By Analiese Mione
But I love my car. I have heard that refrain so many times when speaking to everyday people about driving electric. Now you can keep the car you love and nix the emissions and costly maintenance with an ICE to EV conversion.
ICE to EV Conversions
This is neither a simple nor inexpensive operation, at least not yet. A visit to Inductive Autoworks in Tolland, CT to attend a VIP tour of their new EV conversion facility provided a wide eyed, in depth look at what’s involved. Dive into the video below for a quick overview and read more below about how Inductive Autoworks is bringing EV technology into the mainstream.
Appearing right to left in the video below are Jonathan Untied, co-founder, President and Chief Software Engineer; co-founder, Lead Electrical Engineer Dennis Manning, and co-founder, Lead Mechanical Engineer Joe Monasky.
Strip Out the Engine
Step 1 is to remove the gas engine, gas tank and clutch, if it has one. Inductive Autoworks’ triumvirate of founding engineers said this is the easy part and their shop does it fairly quickly.
Put in a Motor, Battery and other EV Conversion Components
Step 2, better yet phase 2, is to add all the EV components and connect them. EV conversions are custom engineered, take time and cost more than you’d think. Think of all the parts of an EV that don’t exist in an ICE vehicle. All these need to be added including an electric motor, battery to charge the motor, on board charger, charging port, and battery management system. Learn more about batteries and other EV conversion components, and how to get them talking to one another, in the photos above and videos below.
Want to take a deeper dive into all the critical EV parts and how the Inductive Autoworks team collaborates to design, create and install them so you can drive your favorite car as an EV? Watch the beginning of the video below from fellow EV Club of CT member Paul Braren who attended their pm open house. Watch the whole video to visit each display station including the CNC and converted EV.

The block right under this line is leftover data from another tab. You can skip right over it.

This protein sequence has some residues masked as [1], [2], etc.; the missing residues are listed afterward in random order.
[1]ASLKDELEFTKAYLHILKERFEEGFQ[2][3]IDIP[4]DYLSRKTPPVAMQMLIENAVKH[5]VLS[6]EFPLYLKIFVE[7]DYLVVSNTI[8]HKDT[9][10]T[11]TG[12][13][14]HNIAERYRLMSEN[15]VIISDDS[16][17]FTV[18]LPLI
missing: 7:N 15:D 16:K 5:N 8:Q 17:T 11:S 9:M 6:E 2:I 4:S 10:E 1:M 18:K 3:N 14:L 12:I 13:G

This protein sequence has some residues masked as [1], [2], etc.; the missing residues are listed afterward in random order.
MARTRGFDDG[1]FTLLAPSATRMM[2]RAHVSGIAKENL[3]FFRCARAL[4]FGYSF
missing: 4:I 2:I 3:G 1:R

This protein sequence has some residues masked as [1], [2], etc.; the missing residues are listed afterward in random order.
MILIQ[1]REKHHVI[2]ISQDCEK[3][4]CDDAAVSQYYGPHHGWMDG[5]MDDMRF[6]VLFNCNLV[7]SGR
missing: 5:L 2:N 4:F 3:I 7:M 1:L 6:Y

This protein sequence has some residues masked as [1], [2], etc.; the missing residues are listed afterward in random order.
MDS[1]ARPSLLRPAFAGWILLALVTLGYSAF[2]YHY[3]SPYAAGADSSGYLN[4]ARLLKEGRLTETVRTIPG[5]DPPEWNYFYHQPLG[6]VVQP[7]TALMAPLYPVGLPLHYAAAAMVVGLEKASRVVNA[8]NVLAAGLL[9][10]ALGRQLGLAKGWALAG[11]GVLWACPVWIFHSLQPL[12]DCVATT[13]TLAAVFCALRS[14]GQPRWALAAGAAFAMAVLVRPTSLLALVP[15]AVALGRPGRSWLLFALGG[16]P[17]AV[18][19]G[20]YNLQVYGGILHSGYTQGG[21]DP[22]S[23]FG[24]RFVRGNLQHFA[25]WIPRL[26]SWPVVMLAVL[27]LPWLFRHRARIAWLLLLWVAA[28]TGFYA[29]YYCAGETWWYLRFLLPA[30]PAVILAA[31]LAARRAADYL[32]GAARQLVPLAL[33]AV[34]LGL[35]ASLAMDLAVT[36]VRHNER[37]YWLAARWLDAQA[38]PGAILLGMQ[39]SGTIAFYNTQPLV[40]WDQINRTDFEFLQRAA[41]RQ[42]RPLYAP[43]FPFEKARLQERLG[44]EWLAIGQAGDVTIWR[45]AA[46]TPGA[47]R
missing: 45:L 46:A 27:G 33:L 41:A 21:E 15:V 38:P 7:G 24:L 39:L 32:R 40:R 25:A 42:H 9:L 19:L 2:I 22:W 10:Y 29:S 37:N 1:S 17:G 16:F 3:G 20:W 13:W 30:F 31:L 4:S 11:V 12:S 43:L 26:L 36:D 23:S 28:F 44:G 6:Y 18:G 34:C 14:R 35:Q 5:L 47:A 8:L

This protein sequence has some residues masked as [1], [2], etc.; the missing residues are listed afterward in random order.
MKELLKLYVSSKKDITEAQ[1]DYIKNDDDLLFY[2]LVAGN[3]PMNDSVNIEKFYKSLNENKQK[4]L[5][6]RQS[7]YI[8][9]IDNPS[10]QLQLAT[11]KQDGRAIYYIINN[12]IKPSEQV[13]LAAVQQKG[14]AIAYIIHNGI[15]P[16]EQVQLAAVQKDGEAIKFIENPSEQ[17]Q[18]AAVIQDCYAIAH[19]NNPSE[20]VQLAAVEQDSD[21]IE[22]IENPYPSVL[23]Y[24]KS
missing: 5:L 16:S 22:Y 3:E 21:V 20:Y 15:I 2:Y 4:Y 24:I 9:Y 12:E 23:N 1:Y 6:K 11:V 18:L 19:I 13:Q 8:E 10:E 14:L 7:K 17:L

But for the classic car lover in particular, conversions are THE solution to keeping the car running in an environmentally friendly way. For the ROI types among us, factor into your spreadsheet the cost savings from not maintaining a combustion engine (who loves ordering rare and expensive parts from Germany?), switching to electric vs gas (50%+savings), and the priceless improvement in performance. We do want to see your analysis! For now, there is no word on whether CHEAPR incentives will apply to conversions.
Building an EV Conversion Brain Trust
Wondering about car insurance for a conversion? We are too, so more on that coming soon, but rest assured Inductive has registered and insured converted vehicles like the Mazda RX-8 below. Each time Inductive does a custom conversion for a particular ICE make and model, like the Mazda RX-8, the design and fabrication specs gets stored in a module they can reuse to convert another vehicle at a much lower cost.
Custom Machined Parts
Custom parts are designed on a computer and fabricated in house on the CNC (Computer Numerical Control) machine, thereby ensuring accuracy and consistency while ruling out human inefficiency and error. The next time they have to machine the same part, they call up the design and reuse it at marginal expense to the customer.
Watch the video below to learn about their protyping, testing at the test bench, get a closeup of the Mazda RX-8 conversion and test Leaf used to evaluate how they can swap out spent batteries for new ones. The tricky part is getting the car to accept the new part, and that’s a software problem. Good thing they have a software engineer on the team.
Driving the Evolution to EVs
The team is also working towards offering kit conversions for DIYers, but this is an evolution. If you’re looking to get a new battery for your spent 2012 Nissan Leaf for example, reach out because battery replacements are part of the evolving EV ecosystem they’re building. And yes, old batteries will be used for stationary storage.
Interested in an EV conversion or other EV services? Reach out to Inductive Autoworks at firstname.lastname@example.org or +1 860-222-0915 and let them know the EV Club of CT sent you.
4 thoughts on “Love Your Gas Car But Hate Emissions? Time for an EV Conversion”
I am interested in converting my 2008 Anniversary RX-8 to electric drive. If I delivered the car to you can you tell me how long you would need and how big a second mortgage I should take out on my house to prove I love planet Earth? Also recharging and outfitting my house. Your insights would be gratefully appreciated.
Hi, we don’t provide these services. For the conversion, you should reach out directly to Inductive Autoworks (inductiveauto.com). Good luck!
Your article was interesting, but saying that a conversion is expensive without offering at least a range or a single real world example of what “expensive” means is a disservice to the reader. I loved my 2015 MKZ so I looked into conversion with another company. At a cost of $20k – $25k complete, I couldn’t justify it, and ended up trading it in when I bought a Chevy Bolt. EV is definitely the way to go!